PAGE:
Awareness. You must have stumbled across this word hundreds of times when reading about the issue of cyber security. The main point in many articles is that it is quintessential that today’s executives and decision makers in the private and public domain realize what is at stake. Because this awareness is the start of a safer world.
Well, I’ve got news for you. Lack of awareness is no longer the issue. Media reports on cyber incidents have been all over the place in recent years and these have served their purpose. As a consequence almost every executive now seems to be convinced that organizations need to invest in prevention, detection and response measures in the cyber domain. Cyber security has clearly secured a prominent place on the board agenda. Moreover, it is satisfying to note that many executives fully realize that acting out of fear for the consequences of an incident may not be the best way to react in this domain. A much better strategy is to build an effective risk-based approach, thereby taking a more proactive attitude.
So much for the good news. It is now time for the next step: moving the issue from the board agenda to their to-do list. In other words: it is time to take action.
This is perhaps the hardest part of the cyber security challenge. We know what is at stake and we have figured out a vision on the issue. But the litmus test is: do we know what action to take? The pressure is getting higher, not only because threats are very real but also because oversight bodies, the audit community, policy makers and other stakeholders pose higher demands than in the recent past. By the way, this does not only apply for private firms, but also for government bodies and sector initiatives.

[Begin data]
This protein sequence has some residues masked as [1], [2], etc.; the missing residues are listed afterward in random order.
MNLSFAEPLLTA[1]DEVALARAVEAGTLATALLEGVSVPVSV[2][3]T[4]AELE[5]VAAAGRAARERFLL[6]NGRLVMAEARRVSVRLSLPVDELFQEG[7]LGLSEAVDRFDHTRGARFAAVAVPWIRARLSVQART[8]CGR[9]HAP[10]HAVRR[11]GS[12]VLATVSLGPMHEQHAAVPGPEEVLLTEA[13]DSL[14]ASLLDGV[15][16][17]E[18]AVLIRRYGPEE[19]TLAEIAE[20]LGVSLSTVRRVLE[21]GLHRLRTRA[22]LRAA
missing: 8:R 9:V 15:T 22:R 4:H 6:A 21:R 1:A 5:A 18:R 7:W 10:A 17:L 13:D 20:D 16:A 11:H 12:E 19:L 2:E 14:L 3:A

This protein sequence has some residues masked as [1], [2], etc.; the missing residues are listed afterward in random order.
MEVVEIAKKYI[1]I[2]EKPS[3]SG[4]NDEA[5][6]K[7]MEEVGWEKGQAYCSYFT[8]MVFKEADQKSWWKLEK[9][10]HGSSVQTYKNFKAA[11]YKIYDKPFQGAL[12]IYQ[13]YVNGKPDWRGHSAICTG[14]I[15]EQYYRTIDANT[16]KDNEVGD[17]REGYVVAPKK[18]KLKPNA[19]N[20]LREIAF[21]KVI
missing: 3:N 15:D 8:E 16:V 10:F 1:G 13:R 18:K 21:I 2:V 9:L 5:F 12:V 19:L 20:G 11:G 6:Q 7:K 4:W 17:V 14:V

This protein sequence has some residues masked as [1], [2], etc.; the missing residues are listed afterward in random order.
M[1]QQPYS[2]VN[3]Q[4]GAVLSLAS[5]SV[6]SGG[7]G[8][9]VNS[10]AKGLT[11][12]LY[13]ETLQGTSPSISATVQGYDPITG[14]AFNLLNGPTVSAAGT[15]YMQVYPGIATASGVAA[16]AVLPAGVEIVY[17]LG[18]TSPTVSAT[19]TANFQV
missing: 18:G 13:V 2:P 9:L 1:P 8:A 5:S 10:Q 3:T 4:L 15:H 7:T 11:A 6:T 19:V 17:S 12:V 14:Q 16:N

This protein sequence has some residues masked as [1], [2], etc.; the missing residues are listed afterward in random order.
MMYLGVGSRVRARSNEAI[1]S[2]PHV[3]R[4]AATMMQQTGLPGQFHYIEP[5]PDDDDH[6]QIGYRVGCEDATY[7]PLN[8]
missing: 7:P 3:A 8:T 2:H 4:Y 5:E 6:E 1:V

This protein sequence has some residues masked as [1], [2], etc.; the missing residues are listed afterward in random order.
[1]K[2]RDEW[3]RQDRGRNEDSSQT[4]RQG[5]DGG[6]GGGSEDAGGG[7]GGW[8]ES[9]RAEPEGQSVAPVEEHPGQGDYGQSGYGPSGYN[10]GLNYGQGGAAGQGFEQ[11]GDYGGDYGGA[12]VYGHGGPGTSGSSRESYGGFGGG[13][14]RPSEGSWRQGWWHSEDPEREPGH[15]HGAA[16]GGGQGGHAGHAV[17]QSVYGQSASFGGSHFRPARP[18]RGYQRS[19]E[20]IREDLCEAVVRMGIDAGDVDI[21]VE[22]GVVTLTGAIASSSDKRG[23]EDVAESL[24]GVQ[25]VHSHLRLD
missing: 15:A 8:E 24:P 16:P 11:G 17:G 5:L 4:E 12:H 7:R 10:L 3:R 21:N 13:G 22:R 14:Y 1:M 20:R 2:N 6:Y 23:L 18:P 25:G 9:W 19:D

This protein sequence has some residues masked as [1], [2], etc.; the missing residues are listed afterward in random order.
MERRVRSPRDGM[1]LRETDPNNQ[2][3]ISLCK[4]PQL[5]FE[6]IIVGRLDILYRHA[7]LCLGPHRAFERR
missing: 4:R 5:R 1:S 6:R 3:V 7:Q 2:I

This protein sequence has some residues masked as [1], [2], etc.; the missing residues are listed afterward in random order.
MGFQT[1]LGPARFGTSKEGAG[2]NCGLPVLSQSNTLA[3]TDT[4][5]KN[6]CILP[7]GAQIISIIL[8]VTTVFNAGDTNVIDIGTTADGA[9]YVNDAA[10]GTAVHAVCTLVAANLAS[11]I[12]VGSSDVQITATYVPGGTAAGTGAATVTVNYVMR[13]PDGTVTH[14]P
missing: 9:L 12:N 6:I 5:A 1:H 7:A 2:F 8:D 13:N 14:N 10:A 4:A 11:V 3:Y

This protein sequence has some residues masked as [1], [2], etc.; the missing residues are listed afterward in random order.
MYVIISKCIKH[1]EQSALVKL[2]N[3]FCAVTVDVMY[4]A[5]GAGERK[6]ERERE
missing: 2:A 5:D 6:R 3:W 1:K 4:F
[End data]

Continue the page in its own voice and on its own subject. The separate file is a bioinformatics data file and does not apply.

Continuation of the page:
I see promising initiatives all around me that prove our ability to act. Not only because organizations deploy state of the art tools and programs, but also because they start to focus on what the end user must do in the domain of cyber security to take strong actions in order to prevent cyber security incidents happening in the first place. One example is that gamification makes it more tangible for them to know how to act and how to spot dangers. In addition, gamification also helps to move cyber security from “fear” to “fun”. At KPMG we recently launched an interesting platform with our partner G4S in this respect.
Another promising field is that we are starting to find new ways to solve the classic paradox between security and ease of use. I am convinced that we should put more focus on the ease of use for the end-user when it comes to protection measures. End-users will simply not be willing to adapt to security process or routines if they feel that it is too much of a hassle to comply with these measures. For instance, there is quite some potential in using face recognition and other easy to use approaches to overcome the hurdles of the infinite numbers of user-ids and passwords.
Another area is not in the field of the individual user but is a more centralized issue. I’m talking about threat intelligence. Smart combinations of data from different sources offer us valuable insights for better anticipation of emerging threats. Getting the data is often not the issue. Spotting the valuable information in this ocean of data and translating it into actionable results is the real challenge. Again, we are witnessing real progress in this area lately.
To conclude, I am pretty optimistic about the progress we are making. Of course we will never reach the Walhalla of a world without cyber incidents. But we are well on our way to turning this issue into a controllable issue, controlled by cyber resilient organizations. I hope the articles in this edition of Compact contribute to this.